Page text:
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Tips on How To Save Your Gadgets From Spills

Reader Redux: I Spilled Tea on My Laptop

Last week I told you about my friend who spilled tea on her MacBook Pro. After the spill the computer wouldn't turn on, and she feared the worst. I told her to remove the battery and seal it in a bag of rice, which she did. Four days later she took the computer out, replaced the battery, plugged in the computer, and hoped for the best. I'm happy to report it turned on! So far, so good; she hasn't noticed any problems.

Thanks for all of your helpful advice on the matter. It seems like my friend was very lucky this time around, and her first question to me as soon as she knew it was working was, "Where can I get a good case for the computer?" To read a roundup of your best advice and comments, or to comment yourself if you've experienced the same thing and have some advice to share, read more.

"I should also add to this discussion that the unibody laptops have spill sensors built it that change colors. Apple will know if you spill something on them and try to lie to them about it." — spacekatgirl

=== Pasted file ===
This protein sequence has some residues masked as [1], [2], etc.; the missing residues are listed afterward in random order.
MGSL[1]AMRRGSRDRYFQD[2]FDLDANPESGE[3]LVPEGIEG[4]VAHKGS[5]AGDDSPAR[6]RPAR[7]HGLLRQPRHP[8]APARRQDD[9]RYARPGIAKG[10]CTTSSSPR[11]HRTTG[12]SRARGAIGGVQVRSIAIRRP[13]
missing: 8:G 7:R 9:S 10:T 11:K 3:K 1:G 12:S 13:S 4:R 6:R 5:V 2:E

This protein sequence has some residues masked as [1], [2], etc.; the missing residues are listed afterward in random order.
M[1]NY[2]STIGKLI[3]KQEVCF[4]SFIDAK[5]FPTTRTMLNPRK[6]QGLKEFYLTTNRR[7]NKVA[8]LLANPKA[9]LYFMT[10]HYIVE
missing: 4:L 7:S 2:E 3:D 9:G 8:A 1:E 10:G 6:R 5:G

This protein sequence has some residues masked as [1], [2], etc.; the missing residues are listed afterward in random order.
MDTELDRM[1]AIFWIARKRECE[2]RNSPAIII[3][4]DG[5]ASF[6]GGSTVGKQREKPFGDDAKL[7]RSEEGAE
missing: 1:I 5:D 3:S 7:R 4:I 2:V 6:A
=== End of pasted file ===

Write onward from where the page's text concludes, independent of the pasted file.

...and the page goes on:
"Months ago my roommate's boyfriend spilled a vodka & sprite cocktail all over my open MacBook. The best advice I got right there on the spot was to NOT turn it on until it was completely dried out. So, I took out the battery and propped my MacBook up like an upside down V. I waited 3 days before I tried to see if it turned on, and it did! To this day the keys stick a bit, but I'm just happy it's still kickin'." — BrittneyMona

"I suggest using silica gel to thoroughly dry it out. Photogs usually use it to keep lenses dry in humid areas so that fungus can't grow. I dropped my iPhone in a bucket of water once and totally panicked. I left it on (because turning it off could cause it to short circuit). I wiped it dry and used a hair dryer for good measure. And then I put it in a ziploc bag with a 1-ounce packet of silica gel. It dried off in a day." — Anonymous

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